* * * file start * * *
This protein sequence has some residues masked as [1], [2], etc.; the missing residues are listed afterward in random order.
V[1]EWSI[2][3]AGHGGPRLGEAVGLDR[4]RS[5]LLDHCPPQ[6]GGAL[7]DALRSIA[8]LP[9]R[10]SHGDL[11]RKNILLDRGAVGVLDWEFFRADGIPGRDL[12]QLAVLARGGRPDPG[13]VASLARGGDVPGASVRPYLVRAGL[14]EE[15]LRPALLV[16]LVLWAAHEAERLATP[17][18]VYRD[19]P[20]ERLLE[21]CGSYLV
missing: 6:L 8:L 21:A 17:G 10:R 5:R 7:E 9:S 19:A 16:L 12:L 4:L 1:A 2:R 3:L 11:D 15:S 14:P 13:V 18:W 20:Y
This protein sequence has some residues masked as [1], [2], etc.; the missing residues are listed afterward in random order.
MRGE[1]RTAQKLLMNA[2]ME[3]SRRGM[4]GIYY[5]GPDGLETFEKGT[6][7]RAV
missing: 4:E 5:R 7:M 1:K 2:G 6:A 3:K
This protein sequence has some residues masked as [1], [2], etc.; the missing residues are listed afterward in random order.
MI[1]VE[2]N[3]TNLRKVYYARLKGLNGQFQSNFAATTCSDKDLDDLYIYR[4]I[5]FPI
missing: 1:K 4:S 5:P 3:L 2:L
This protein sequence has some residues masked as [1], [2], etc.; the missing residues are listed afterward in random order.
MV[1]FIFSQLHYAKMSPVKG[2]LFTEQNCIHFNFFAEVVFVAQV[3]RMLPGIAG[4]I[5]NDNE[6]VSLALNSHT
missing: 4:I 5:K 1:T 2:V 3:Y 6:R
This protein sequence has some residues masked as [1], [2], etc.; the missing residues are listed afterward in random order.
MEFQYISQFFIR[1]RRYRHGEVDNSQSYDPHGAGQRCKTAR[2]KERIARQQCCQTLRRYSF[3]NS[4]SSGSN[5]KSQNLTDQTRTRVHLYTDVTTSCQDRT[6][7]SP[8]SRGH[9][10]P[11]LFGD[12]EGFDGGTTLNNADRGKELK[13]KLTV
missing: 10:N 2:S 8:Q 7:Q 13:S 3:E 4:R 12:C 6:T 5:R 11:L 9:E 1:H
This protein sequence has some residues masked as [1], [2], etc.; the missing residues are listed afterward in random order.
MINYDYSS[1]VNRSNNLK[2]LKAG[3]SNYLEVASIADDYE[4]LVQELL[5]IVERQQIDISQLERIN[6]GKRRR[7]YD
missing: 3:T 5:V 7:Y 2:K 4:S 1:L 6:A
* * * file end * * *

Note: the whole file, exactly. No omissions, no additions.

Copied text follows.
This protein sequence has some residues masked as [1], [2], etc.; the missing residues are listed afterward in random order.
V[1]EWSI[2][3]AGHGGPRLGEAVGLDR[4]RS[5]LLDHCPPQ[6]GGAL[7]DALRSIA[8]LP[9]R[10]SHGDL[11]RKNILLDRGAVGVLDWEFFRADGIPGRDL[12]QLAVLARGGRPDPG[13]VASLARGGDVPGASVRPYLVRAGL[14]EE[15]LRPALLV[16]LVLWAAHEAERLATP[17][18]VYRD[19]P[20]ERLLE[21]CGSYLV
missing: 6:L 8:L 21:A 17:G 10:R 5:R 7:E 9:S 19:A 16:L 12:L 4:L 1:A 2:R 3:L 11:D 15:S 14:P 13:V 18:W 20:Y
This protein sequence has some residues masked as [1], [2], etc.; the missing residues are listed afterward in random order.
MRGE[1]RTAQKLLMNA[2]ME[3]SRRGM[4]GIYY[5]GPDGLETFEKGT[6][7]RAV
missing: 4:E 5:R 7:M 1:K 2:G 6:A 3:K
This protein sequence has some residues masked as [1], [2], etc.; the missing residues are listed afterward in random order.
MI[1]VE[2]N[3]TNLRKVYYARLKGLNGQFQSNFAATTCSDKDLDDLYIYR[4]I[5]FPI
missing: 1:K 4:S 5:P 3:L 2:L
This protein sequence has some residues masked as [1], [2], etc.; the missing residues are listed afterward in random order.
MV[1]FIFSQLHYAKMSPVKG[2]LFTEQNCIHFNFFAEVVFVAQV[3]RMLPGIAG[4]I[5]NDNE[6]VSLALNSHT
missing: 4:I 5:K 1:T 2:V 3:Y 6:R
This protein sequence has some residues masked as [1], [2], etc.; the missing residues are listed afterward in random order.
MEFQYISQFFIR[1]RRYRHGEVDNSQSYDPHGAGQRCKTAR[2]KERIARQQCCQTLRRYSF[3]NS[4]SSGSN[5]KSQNLTDQTRTRVHLYTDVTTSCQDRT[6][7]SP[8]SRGH[9][10]P[11]LFGD[12]EGFDGGTTLNNADRGKELK[13]KLTV
missing: 10:N 2:S 8:Q 7:Q 13:S 3:E 4:R 12:C 6:T 5:R 11:L 9:E 1:H
This protein sequence has some residues masked as [1], [2], etc.; the missing residues are listed afterward in random order.
MINYDYSS[1]VNRSNNLK[2]LKAG[3]SNYLEVASIADDYE[4]LVQELL[5]IVERQQIDISQLERIN[6]GKRRR[7]YD
missing: 3:T 5:V 7:Y 2:K 4:S 1:L 6:A